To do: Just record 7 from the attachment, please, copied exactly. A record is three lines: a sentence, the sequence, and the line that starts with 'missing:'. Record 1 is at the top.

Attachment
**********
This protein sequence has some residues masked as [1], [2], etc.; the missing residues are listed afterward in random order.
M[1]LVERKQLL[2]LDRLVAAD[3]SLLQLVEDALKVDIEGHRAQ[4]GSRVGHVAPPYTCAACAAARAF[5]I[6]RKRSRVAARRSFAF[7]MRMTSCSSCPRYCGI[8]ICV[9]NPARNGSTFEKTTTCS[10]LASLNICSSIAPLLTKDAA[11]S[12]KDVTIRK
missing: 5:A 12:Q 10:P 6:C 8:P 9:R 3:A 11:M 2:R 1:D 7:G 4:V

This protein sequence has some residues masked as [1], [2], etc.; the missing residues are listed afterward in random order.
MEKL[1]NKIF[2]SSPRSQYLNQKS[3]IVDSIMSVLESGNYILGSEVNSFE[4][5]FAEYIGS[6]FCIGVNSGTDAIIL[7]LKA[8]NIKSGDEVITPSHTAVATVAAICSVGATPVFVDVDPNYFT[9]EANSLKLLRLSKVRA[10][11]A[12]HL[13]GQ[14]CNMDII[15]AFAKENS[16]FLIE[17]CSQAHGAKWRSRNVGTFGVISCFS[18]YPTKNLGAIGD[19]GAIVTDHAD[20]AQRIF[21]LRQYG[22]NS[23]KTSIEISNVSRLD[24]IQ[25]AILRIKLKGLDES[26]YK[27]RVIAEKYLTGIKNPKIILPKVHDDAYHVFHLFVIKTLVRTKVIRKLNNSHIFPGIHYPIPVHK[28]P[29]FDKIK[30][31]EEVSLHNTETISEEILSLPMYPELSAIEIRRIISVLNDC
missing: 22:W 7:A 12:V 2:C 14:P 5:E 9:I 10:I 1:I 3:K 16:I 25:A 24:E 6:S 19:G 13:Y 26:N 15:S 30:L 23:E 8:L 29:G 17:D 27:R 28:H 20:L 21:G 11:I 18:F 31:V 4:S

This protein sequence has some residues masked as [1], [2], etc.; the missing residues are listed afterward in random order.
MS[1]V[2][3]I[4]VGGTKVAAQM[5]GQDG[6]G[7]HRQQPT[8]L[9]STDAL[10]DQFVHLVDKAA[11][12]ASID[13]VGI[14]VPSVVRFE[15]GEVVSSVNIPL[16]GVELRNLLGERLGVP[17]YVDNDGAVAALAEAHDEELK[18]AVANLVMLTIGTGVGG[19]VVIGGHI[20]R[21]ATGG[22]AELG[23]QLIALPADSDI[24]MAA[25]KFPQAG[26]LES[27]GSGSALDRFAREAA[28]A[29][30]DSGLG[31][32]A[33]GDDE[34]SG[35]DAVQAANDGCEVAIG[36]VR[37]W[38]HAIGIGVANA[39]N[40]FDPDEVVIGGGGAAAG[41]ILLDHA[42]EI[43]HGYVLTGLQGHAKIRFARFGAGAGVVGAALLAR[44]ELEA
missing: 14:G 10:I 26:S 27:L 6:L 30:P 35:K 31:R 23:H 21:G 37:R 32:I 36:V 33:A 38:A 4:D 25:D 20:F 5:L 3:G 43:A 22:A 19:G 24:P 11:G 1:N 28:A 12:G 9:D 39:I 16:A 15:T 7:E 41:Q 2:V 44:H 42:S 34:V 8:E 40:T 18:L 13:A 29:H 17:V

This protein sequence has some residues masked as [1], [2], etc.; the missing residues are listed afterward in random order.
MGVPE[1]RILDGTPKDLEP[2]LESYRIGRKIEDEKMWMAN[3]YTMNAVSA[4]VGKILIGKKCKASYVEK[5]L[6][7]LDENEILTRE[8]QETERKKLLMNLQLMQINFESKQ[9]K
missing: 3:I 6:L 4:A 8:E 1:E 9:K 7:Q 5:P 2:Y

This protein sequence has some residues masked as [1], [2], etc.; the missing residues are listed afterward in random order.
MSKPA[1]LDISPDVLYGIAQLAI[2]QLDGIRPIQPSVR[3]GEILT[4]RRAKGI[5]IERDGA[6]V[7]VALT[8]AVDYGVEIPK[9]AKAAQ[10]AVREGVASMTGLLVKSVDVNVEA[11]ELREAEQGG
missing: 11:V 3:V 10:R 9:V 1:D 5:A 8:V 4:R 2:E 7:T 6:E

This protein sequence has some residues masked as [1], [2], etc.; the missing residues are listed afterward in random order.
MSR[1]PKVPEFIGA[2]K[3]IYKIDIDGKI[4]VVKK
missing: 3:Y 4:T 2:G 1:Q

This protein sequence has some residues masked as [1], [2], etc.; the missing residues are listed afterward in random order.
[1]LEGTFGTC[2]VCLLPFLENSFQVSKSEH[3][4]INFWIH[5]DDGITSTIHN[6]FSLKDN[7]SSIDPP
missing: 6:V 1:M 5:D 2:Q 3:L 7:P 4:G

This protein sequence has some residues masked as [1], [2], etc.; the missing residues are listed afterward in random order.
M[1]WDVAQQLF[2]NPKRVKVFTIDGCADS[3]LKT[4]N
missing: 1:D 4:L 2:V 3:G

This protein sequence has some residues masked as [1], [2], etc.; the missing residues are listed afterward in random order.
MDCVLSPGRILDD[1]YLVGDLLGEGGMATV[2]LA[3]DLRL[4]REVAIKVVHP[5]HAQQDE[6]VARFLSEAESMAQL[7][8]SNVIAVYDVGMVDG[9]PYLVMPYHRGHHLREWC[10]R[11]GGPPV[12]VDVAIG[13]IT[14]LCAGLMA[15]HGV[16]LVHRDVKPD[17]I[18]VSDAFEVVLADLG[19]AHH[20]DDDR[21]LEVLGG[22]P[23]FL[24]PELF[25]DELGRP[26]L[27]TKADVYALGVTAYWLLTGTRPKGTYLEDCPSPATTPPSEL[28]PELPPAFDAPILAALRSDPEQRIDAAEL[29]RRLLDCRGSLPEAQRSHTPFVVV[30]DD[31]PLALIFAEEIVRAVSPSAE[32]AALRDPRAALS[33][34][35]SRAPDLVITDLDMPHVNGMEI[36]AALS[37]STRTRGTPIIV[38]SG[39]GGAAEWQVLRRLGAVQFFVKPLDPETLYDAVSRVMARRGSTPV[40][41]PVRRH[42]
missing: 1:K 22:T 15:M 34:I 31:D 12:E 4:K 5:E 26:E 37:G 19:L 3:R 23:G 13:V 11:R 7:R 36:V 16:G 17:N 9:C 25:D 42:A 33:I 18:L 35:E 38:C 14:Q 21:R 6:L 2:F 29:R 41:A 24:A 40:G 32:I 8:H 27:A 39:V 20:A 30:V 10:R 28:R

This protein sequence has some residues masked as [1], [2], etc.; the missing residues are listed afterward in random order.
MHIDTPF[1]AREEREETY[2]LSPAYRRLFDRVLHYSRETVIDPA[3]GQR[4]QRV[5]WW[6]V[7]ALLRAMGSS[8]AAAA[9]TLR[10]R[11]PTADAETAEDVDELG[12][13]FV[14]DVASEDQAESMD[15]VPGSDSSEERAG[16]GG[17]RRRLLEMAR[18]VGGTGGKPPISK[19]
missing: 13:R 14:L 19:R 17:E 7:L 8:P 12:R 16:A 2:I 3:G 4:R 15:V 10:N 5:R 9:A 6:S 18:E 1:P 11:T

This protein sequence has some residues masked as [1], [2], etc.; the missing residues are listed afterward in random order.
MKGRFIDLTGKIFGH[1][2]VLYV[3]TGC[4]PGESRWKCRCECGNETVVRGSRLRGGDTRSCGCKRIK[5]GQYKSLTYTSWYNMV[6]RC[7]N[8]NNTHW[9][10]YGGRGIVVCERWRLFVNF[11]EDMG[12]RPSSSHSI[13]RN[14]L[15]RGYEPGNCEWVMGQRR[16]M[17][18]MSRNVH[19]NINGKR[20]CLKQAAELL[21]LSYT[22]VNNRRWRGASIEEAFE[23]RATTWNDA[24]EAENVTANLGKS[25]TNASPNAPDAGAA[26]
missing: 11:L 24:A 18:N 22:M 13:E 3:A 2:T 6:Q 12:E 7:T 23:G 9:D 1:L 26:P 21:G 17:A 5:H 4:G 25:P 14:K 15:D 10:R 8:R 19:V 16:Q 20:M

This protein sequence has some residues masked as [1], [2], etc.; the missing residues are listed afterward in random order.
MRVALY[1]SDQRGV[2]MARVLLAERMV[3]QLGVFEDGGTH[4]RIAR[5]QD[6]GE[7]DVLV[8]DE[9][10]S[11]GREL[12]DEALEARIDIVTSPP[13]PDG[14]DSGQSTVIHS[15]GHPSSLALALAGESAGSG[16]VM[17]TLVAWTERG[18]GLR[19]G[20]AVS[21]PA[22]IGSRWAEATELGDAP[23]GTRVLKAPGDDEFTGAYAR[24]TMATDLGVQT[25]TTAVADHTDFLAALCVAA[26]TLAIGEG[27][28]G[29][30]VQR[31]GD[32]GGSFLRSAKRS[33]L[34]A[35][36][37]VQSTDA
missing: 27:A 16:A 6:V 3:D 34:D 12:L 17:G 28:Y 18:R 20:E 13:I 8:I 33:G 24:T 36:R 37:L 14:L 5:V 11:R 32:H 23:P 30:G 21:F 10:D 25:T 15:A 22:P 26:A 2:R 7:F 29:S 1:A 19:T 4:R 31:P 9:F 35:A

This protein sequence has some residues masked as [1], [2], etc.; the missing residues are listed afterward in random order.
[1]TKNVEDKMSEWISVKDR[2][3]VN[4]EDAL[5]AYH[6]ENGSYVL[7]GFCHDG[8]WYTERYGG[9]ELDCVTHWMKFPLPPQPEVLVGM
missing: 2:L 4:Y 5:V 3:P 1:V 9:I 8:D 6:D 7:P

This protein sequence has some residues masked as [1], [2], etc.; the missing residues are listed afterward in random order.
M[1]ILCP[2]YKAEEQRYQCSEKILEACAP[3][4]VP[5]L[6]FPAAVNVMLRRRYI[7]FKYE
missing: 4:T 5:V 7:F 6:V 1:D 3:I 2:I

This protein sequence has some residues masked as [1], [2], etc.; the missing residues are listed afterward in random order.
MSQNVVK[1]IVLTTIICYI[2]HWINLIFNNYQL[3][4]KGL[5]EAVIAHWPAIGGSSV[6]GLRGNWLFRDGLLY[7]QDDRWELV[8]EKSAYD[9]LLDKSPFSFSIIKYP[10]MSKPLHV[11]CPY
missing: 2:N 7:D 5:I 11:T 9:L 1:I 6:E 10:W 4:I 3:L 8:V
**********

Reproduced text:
This protein sequence has some residues masked as [1], [2], etc.; the missing residues are listed afterward in random order.
[1]LEGTFGTC[2]VCLLPFLENSFQVSKSEH[3][4]INFWIH[5]DDGITSTIHN[6]FSLKDN[7]SSIDPP
missing: 6:V 1:M 5:D 2:Q 3:L 7:P 4:G